By X.N. Iraki |
July 5th 2020 at 12:00:00 GMT +0300
Schools were open during the Mau Mau, several elders have confirmed that to me. After the 1982 August 1 coup d’état, schools were open in September, the following term as usual.
Universities closed for a year, leading to double intake in 1985 to clear the backlog.
The current closure of schools is unprecedented.
When the other pandemic of 1918 came ashore, Kenya was just becoming a nation with only a few schools.
The population was low and transport system poor, making the spread of the virus hard.
I did not realise what the current pandemic means to the younger generation until I met some parents with candidates in Form Four. The anxiety was evident - from the voice to facial expressions.
While so much focus is on Covid-19 cases, we need to spare a thought for the next generation, the young children caught in the crossfires between the coronavirus and scientists, between politicians and coronavirus.
The last time our children got into the news was for all the bad reasons, pregnancy.
Every county is reporting the number of pregnant girls and parading them to the media.
That data needs independent verification. We are quick to blame pornography, but the real culprit is idleness.
Schools keep children busy until they are adults and can take responsibility for their actions. With Covid-19 and the burden of students at home, parents in future are unlikely to complain over school fees.
Let us be blunt, we have let the next generation down. Covid-19 has made it plain.
Our social-economic systems are not designed for children. It is evident there are no playgrounds for children, no swimming pools, no parks.
The children are holed in their crowded homes in an informal settlement or vertical ghettos such as Githurai and related suburbs.
Don’t say they will not keep social distance even if these amenities were there.
Ever wondered what these kids do all day? What sort of entertainment beyond TV or online shows including pornography do they have?
Their other entertainment is obvious, relationships and possibly sex ending up in pregnancy. In all the pregnancy cases reported, I have not heard of rape. With modernism, parents have slowly lost control of their children to their peers and an anonymous society. Changes in law and death of traditions have given children freedom before they can handle it.
All around the city and its suburbs, high rise buildings are competing for light like trees in the tropical rain forests.
Beyond roads, we leave no space for the occupants of these houses, they even have no balconies. By the way, why do Kenyans rarely sit on their balconies or outside?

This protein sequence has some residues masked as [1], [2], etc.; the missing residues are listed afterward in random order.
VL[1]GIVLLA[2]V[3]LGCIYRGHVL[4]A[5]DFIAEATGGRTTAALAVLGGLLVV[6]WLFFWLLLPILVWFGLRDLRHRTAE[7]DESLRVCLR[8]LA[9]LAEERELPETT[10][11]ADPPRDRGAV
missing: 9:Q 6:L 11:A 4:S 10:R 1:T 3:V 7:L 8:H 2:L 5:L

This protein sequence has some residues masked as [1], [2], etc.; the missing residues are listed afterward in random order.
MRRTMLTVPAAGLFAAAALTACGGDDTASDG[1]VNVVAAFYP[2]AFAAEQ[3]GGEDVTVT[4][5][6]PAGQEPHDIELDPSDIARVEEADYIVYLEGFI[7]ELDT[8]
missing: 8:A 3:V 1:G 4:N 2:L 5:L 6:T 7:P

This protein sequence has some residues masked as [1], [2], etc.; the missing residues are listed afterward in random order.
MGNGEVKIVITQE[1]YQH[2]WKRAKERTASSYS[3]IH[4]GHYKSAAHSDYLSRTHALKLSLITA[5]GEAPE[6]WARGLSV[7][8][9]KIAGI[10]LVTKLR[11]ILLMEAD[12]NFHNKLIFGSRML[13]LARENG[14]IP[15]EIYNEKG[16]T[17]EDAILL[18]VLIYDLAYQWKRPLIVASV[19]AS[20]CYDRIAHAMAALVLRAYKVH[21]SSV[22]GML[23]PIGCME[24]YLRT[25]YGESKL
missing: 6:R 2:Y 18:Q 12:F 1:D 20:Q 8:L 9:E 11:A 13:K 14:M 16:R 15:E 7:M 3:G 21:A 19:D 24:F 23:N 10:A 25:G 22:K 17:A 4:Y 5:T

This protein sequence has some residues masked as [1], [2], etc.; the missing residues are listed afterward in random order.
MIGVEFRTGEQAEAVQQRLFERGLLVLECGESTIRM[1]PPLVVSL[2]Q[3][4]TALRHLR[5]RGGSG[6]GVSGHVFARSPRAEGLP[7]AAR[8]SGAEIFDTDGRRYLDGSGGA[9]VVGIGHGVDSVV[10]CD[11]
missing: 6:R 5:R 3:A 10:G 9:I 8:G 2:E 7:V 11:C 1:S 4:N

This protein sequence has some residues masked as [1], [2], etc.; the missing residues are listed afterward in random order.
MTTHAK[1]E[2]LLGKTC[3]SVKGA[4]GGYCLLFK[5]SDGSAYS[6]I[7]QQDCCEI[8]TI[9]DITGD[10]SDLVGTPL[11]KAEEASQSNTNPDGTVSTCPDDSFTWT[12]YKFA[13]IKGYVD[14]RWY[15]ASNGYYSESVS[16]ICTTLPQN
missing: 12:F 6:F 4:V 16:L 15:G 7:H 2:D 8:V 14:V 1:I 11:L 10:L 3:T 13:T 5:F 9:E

Bottled up in their homes, the kids have to look for valves, just like a pressure cooker.
Even affluent suburbs such as Karen, Runda or Muthaiga have no space for children, excluding golf courses.
Seen the crowds in Karura forest? Why can’t we have more Karuras? Will some portions of the big plantations being chopped into plots in Kiambu become Karuras?
In other countries, such spaces are inbuilt into the design of the estates. But I am sure you know what happens to such open spaces if they are spared. There are parks and open spaces in America’s ghettos, I know that because I lived in one and visited Harlem.
I have always wondered why we are so selective in copying the American or British political system, with senators and governors, not their way of life that takes care of you when you are not working with parks and other amenities.
The paradox of our thinking is leaving no open spaces for children, yet about 40 per cent of Kenyans are 14 years or younger. How many schools have no playfields?
The rural areas are fast catching up with urban areas. Beyond school playgrounds, the rural areas leave no space where one can sit and relax.
The only place one can relax is in a hotel, consuming. Other places of leisure are charged. Kenyans are charged to see a famous waterfall in Laikipia.
I was charged nothing to visit Niagara Falls! Free leisure places are neglected or insecure.
Beyond Machakos people’s park, how many counties have bothered to build such amusement or amenities?
Yet with or without Covid-19, human beings need space to relax and exhale.
We are not really indoor animals like roaches. For the rich and affluent, that’s easy. You can sit in a hotel terrace, in a golf club, or any members club, or in your backyards or front yard.
But for the vast majority, including our children, that is a luxury, even staying indoors is hard with overcrowding.
Covid-19 has brought out that hard reality. Yet, we needed social distancing even without Covid-19. Why are bungalows and maisonettes more popular than apartments?
We hope the reality of not social distancing when it was possible will not be paid with lives. Think of it, denied time in school, unhappy at home, our children, the next generation is suffering for our failures to factor them in our plans.
Think of children who don’t know when they will return to school, sit for exams, get jobs and live the rest of their lives.
We need more time for them, as parents, leaders and human beings. Put yourself in the uncertainty of these children, victims of a tiny virus they don’t understand. I hope this virus will be quickly incorporated into the curriculum.
Beyond Covid-19, let us plan for the expected and unexpected and beyond our lifetime.
Let us spare a thought for the next generation, we brought them forth. We must take responsibility for their wellbeing, physical and emotional.
If we don’t, we risk making their problem inter-generational. Did I hear there are 14 million students in Kenya?
That is 28 per cent of the population.
Now you know why we need more time and more facilities for them -and incorporation of this group into our social-economic systems.
-The writer is an associate professor at the University of Nairobi